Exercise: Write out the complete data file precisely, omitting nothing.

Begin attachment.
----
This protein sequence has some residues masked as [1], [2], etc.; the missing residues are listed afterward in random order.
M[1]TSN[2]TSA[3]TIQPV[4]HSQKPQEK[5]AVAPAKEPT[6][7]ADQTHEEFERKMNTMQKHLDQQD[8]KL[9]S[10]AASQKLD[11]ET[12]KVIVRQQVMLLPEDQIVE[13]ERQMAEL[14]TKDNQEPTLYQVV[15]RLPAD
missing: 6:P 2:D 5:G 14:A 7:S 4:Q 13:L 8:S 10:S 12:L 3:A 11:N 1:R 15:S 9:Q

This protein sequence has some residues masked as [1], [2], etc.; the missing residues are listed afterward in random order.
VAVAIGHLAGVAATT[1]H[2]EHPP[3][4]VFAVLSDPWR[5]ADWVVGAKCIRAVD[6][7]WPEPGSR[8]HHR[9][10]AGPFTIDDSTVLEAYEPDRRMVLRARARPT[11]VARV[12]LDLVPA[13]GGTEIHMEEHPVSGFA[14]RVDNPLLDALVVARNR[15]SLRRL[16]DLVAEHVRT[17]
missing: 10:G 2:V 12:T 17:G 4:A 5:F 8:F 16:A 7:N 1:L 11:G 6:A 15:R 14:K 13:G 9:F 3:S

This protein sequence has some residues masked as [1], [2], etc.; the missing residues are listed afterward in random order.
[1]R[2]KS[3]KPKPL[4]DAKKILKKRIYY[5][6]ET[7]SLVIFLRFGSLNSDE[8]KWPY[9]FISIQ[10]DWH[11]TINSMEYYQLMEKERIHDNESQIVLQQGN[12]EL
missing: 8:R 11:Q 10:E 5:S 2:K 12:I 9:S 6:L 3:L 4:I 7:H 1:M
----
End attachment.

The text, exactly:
This protein sequence has some residues masked as [1], [2], etc.; the missing residues are listed afterward in random order.
M[1]TSN[2]TSA[3]TIQPV[4]HSQKPQEK[5]AVAPAKEPT[6][7]ADQTHEEFERKMNTMQKHLDQQD[8]KL[9]S[10]AASQKLD[11]ET[12]KVIVRQQVMLLPEDQIVE[13]ERQMAEL[14]TKDNQEPTLYQVV[15]RLPAD
missing: 6:P 2:D 5:G 14:A 7:S 4:Q 13:L 8:S 10:S 12:L 3:A 11:N 1:R 15:S 9:Q

This protein sequence has some residues masked as [1], [2], etc.; the missing residues are listed afterward in random order.
VAVAIGHLAGVAATT[1]H[2]EHPP[3][4]VFAVLSDPWR[5]ADWVVGAKCIRAVD[6][7]WPEPGSR[8]HHR[9][10]AGPFTIDDSTVLEAYEPDRRMVLRARARPT[11]VARV[12]LDLVPA[13]GGTEIHMEEHPVSGFA[14]RVDNPLLDALVVARNR[15]SLRRL[16]DLVAEHVRT[17]
missing: 10:G 2:V 12:T 17:G 4:A 5:F 8:F 16:A 7:N 1:L 11:G 6:A 15:R 14:K 13:G 9:F 3:S

This protein sequence has some residues masked as [1], [2], etc.; the missing residues are listed afterward in random order.
[1]R[2]KS[3]KPKPL[4]DAKKILKKRIYY[5][6]ET[7]SLVIFLRFGSLNSDE[8]KWPY[9]FISIQ[10]DWH[11]TINSMEYYQLMEKERIHDNESQIVLQQGN[12]EL
missing: 8:R 11:Q 10:E 5:S 2:K 12:I 9:S 6:L 3:L 4:I 7:H 1:M